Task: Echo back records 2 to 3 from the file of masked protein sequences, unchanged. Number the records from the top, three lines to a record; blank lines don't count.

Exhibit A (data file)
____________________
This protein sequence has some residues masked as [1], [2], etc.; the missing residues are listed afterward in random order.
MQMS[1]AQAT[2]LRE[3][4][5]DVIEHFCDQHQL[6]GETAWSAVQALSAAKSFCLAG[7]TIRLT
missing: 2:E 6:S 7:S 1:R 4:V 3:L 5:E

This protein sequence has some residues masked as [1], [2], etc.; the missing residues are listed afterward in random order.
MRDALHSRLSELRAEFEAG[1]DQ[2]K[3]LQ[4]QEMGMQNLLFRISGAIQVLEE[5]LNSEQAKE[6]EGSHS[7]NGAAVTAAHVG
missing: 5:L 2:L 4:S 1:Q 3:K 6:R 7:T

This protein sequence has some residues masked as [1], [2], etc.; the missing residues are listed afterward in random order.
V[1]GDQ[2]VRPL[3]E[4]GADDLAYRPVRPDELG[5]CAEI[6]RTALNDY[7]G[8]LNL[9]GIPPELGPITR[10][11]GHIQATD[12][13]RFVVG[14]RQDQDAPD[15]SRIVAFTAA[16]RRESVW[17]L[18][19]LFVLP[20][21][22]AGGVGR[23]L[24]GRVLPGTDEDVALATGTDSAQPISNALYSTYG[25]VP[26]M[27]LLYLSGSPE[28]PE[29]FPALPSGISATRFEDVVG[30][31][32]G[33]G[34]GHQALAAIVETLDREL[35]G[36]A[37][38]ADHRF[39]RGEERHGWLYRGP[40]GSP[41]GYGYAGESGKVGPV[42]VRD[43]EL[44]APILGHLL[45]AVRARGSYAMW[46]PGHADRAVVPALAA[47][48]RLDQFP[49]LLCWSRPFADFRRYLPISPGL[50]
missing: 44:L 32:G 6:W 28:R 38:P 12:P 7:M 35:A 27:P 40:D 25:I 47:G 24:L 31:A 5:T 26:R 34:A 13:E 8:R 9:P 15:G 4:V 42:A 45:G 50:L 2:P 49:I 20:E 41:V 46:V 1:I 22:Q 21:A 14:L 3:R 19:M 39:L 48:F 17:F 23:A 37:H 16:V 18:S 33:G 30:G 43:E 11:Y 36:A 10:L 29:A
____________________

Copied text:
This protein sequence has some residues masked as [1], [2], etc.; the missing residues are listed afterward in random order.
MRDALHSRLSELRAEFEAG[1]DQ[2]K[3]LQ[4]QEMGMQNLLFRISGAIQVLEE[5]LNSEQAKE[6]EGSHS[7]NGAAVTAAHVG
missing: 5:L 2:L 4:S 1:Q 3:K 6:R 7:T

This protein sequence has some residues masked as [1], [2], etc.; the missing residues are listed afterward in random order.
V[1]GDQ[2]VRPL[3]E[4]GADDLAYRPVRPDELG[5]CAEI[6]RTALNDY[7]G[8]LNL[9]GIPPELGPITR[10][11]GHIQATD[12][13]RFVVG[14]RQDQDAPD[15]SRIVAFTAA[16]RRESVW[17]L[18][19]LFVLP[20][21][22]AGGVGR[23]L[24]GRVLPGTDEDVALATGTDSAQPISNALYSTYG[25]VP[26]M[27]LLYLSGSPE[28]PE[29]FPALPSGISATRFEDVVG[30][31][32]G[33]G[34]GHQALAAIVETLDREL[35]G[36]A[37][38]ADHRF[39]RGEERHGWLYRGP[40]GSP[41]GYGYAGESGKVGPV[42]VRD[43]EL[44]APILGHLL[45]AVRARGSYAMW[46]PGHADRAVVPALAA[47][48]RLDQFP[49]LLCWSRPFADFRRYLPISPGL[50]
missing: 44:L 32:G 6:W 28:R 38:P 12:P 7:M 35:A 27:P 40:D 25:I 47:G 24:L 31:A 5:T 26:R 34:A 13:E 8:R 9:P 15:G 4:V 42:A 45:G 50:L 2:P 49:I 20:E 41:V 46:V 1:I 22:Q 21:A 14:L 3:R 19:M 39:L 48:F 17:F 23:A 37:H 16:V 18:S 33:G 30:G 43:E 11:Y 36:A 10:L 29:A